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I have to disagree with most every comment I read here. There have been many good strides in data protection laws at least in North America over the last 10 year (PCI compliance for example). Every company I have worked for over the last decade have put a great deal of resources into ensuring the data is protected not only from the outside world but from inside the business as well.
It obviously takes time and nothing will ever be perfect because as our protection gets better hackers get better. That being said, mailboxes and banks can be robbed, you wallet/phone can be stolen and your car/house broken into. You have personal information in all those places and they are less secure and open to more people for theft than most databases.
Time to get back to loving my data :-D.
TravisDBA
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mike.broniszewski (9/6/2012)
That being said, mailboxes and banks can be robbed, you wallet/phone can be stolen and your car/house broken into. You have personal information in all those places and they are less secure and open to more people for theft than most databases.
Time to get back to loving my data :-D.


Excellent point. :-D

"Technology is a weird thing. It brings you great gifts with one hand, and it stabs you in the back with the other. ...:-D"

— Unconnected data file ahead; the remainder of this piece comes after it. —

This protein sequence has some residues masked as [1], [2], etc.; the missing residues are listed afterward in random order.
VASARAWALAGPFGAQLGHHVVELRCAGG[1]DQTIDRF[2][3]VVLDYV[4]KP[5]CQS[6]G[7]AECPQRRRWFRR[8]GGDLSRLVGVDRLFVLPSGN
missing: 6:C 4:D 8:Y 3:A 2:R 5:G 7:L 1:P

cdonlan 18448
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Steve Jones - SSC Editor (9/6/2012)
cdonlan 18448 (9/6/2012)
Defense.

https://www.torproject.org/

I played around with the Vidalia component a few years back (a little clunky but what do you expect?) and think it's a fascinating project. Others may find it so as well.


Editor: hotlinked URL


I've seen similar things, but they were cumbersome. I worry about the delays and connectivity issues, but perhaps a larger distributed network would solve some of that.



It's seems to be more of an arms race then anything else. Those who want to be invisible on the grid and those who want to see everything (governments come to mind) will be in a perpetual struggle, but I don't see legal frameworks being particularly effective because I don't believe they can be adequately enforced or enacted fast enough to keep up with the technology.
Jeff Moden
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BWAAA-HAAA!!!! And then we have those people that post on Twitter, Facebook, LinkedIn, and who knows what else, that they'll be making a week long trip to go on a vacation and then wonder why their house was ransacked while they were gone.

I don't know how things may evolve over time, but I do suspect that privacy and data handling will become more of a part of data professionals' jobs in the future.


I know it's not a part of a lot of data professionals' jobs but I've always regarded a person's information as being private even before the Privacy Act of 1976. That notwithstanding, it's a real tough thing for me to understand why some companies say they need my SSN. They say it's for a credit check yet when I call them up for help, they always ask for the "last 4 digits" of my SSN. Sure, there's ways around that but holy moly. I think people have greatly over extended what "For security and tax purposes only - not for identification" (written on SSN cards) actually means. It's only come to mean that you can't use the card as a form of identification.

Folks talk about some of the great strides we've taken with PCI and the like but despite the great effort there, it does little to ensure actual "privacy". I'm not sure that such a thing actually exists anymore.

--Jeff Moden

RBAR is pronounced ree-bar and is a Modenism for Row-By-Agonizing-Row.